The ancient Jewish scriptures (the "law and the prophets") consisted of 22 books. The ancient people of Israel had no difficulty
in deciding which books were truly God's message to man (see Ezekiel 33:33 for example and the Prophets
page for more details). As proof of this, I offer two examples:-
- Jesus and the Jewish religious leaders debated the Old Testament (Matthew 22:15, Luke 10:25, etc). The Jewish leaders tried to trap Jesus using issues which they considered controversial. They were trying to show that the Old Testament is ambiguous, and so it was in their interest to claim that the canon of the Old Testament is not settled, but they did not.
- Josephus, the first century Jewish historian summarizes: "For we have not an innumerable multitude of books among us, disagreeing from and contradicting one another [as the Greeks have], but only twenty-two books, which contain all the records of all the past times; which are justly believed to be divine...From Artaxerxes to our times a complete history has been written, but has not been deemed worthy of equal credit with the earlier records, because of the failure of the exact succession of the prophets" [Flavius Josephus, "Flavius Josephus against Apion, 1", Josephus, Complete Works, Translated by William Whiston, Grand Rapids, Kregel Publications, 1960, p8, p41].
Josephus goes on to list these books. Note that Josephus was not a Christian, and that he was not revealing a secret – just mentioning a well known fact about the Jewish nation. Note also how Josephus adds that Jewish writings post-Artaxerxes (400 BC) have not been recognized as scripture (messages from God).
Even today, the Jewish scriptures consist of the same books. In the fifth century AD, the Jews split Judges into Judges and Ruth, and "Jeremiah" into Jeremiah and Lamentations, making the number of books 22 + 1 + 1 = 24. In the Christian Bible, Samuel, Kings and Chronicles have been split into two parts each. The minor prophet book has been split into 12, and Ezra-Nehemiah has been split into two (Ezra and Nehemiah). Thus the OT consists of 24 + 1 + 1 + 1 + 11 + 1 = 39 books. The Christian Bible arranges these books in an order different from that used by the ancient Jews.
The Lord Jesus and the apostles frequently referred to these books (as we can see from the Bible), and no other. These same books make up the Old Testament of the Bible. When Jesus mentions "Abel to Zacharias" (Luke 11:51) we recognize the Old Testament that Jesus approved of: the same 39 books, beginning with Genesis (in which we read of Abel) and ending (in the book order used by the Jews) with 2 Chronicles (in which we read of Zacharias).
In about 585 BC, a group of Jews decided to militantly disobey God and go to Egypt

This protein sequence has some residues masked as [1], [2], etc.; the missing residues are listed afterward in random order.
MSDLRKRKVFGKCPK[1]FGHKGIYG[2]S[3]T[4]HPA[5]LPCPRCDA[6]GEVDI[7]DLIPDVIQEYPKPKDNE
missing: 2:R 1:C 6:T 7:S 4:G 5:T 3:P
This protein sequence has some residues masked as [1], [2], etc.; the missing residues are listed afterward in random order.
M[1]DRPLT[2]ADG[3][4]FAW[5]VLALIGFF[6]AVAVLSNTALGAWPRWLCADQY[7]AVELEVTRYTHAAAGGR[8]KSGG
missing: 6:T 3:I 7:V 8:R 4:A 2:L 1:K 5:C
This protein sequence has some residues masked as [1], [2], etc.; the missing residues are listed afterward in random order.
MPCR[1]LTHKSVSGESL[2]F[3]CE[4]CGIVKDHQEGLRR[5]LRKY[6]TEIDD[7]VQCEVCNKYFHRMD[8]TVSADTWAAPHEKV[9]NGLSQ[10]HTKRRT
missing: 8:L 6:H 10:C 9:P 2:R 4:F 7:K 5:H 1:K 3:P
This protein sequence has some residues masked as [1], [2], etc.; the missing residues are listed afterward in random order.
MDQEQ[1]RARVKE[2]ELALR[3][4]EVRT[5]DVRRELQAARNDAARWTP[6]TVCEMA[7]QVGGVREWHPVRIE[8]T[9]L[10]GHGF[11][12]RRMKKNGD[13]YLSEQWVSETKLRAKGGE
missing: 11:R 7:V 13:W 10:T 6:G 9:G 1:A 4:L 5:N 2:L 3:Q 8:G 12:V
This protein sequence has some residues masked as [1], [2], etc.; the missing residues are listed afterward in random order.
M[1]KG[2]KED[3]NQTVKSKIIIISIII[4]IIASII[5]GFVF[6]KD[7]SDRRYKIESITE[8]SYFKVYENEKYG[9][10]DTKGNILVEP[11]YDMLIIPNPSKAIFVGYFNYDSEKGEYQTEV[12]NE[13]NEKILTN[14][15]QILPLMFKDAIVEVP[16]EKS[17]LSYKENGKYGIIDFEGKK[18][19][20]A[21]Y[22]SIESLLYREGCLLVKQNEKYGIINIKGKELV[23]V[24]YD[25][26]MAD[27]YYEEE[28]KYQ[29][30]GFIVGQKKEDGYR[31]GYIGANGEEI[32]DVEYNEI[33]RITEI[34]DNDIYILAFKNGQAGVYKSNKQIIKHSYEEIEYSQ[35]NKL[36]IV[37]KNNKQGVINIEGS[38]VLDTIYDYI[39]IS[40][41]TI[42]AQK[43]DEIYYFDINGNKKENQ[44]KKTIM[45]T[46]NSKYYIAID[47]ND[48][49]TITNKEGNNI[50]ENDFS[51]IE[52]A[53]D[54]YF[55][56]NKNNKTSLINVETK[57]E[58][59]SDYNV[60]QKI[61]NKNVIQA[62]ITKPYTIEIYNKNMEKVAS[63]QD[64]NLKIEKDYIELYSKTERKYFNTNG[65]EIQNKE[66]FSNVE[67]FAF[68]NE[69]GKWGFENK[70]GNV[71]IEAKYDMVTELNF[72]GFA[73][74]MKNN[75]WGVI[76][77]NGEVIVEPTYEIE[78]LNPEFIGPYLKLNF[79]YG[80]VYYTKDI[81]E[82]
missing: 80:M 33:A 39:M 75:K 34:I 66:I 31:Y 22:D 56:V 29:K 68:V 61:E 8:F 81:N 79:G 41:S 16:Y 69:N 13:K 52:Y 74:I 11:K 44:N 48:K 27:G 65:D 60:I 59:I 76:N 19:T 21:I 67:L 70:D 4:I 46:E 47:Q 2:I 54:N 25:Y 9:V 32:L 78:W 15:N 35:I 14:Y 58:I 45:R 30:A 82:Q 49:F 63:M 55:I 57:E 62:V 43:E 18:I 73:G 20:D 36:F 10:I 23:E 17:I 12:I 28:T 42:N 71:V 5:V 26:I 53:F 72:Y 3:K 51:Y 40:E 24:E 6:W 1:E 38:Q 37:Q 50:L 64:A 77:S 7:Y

(see Jeremiah 42:1 onward). Thus, an (apostate
) Jewish community was established in Egypt. God cursed them for their insistence on rebelling against Him. The Greek king Ptolemy Philadelphus tried to honor these Jews by translating the Old Testament to Greek (this translation is called the Septuagint). These Egyptian Jews also added
varying numbers of Greek books by Jewish authors to their Greek Bibles. In 1546, the Roman Catholic Church, which is inconsistent with the Bible
, decided that seven of these books should also be included in the Bible.
Apart from the Egyptian Jews, another apostate group was the Samaritans, who were not even Jews (see the answer to the next question below) but people who were deported to Israel after most of the Old Testament was written. They accept only the first five books of the Old Testament. Needless to say, the stance of the Roman Catholic Church and the Samaritans lack sound basis (if you're not sure, look again at the pink text above!).
The New Testament consists of 27 books written by the disciples of the Lord Jesus. God gave some Christians the spiritual gift of discernment (1 Corinthians 12:10) to discern between spirits – one of the purposes was to distinguish between genuine books of the Bible, inspired by the Holy Spirit, and spurious books. A couple of examples:-
- Peter recognizes Paul's writings as scripture (2 Peter 3:15-16). Note that this is the same Paul who had censured Peter (Galatians 2:11). Personal ego did not interfere with the recognition of scripture.
- Paul recognizes Luke as scripture (compare 1 Timothy 5:18 with Luke 10:7 - the same Greek word has been rendered "hire" in Luke and "reward" in Timothy). Paul was a "Hebrew of Hebrews" (Philippians 3:5) while Luke was probably Greek. No parochiality interferes with the recognition of scripture.
Various other books appeared at the same time the New Testament was being written (first century AD) and later. But they did not receive any major acceptance because they failed to get recognition as divine revelation as shown above. Some of these books were lost in history and are being "discovered" in modern times. Those who claim that these books ought to be included in the Bible should note that the only thing that makes a book worthy of inclusion in the Bible is that it is divine revelation. If you think these "lost" books are divine revelation, are you obeying them and following them?
Thus, for those willing to face it, the canon of the Bible is unambiguous – the Bible consists of 39 books in the Old Testament (written originally in Hebrew), and 27 books in the New Testament (written originally in Greek).
- The Books of the Bible
- Further Discussion
- Patzia, Arthur G. The Making of the New Testament. Downers Grove, Ill: InterVarsity, 1995
- Bruce, F. F. The Canon of Scripture. Downers Grove, Ill.: InterVarsity Press, 1988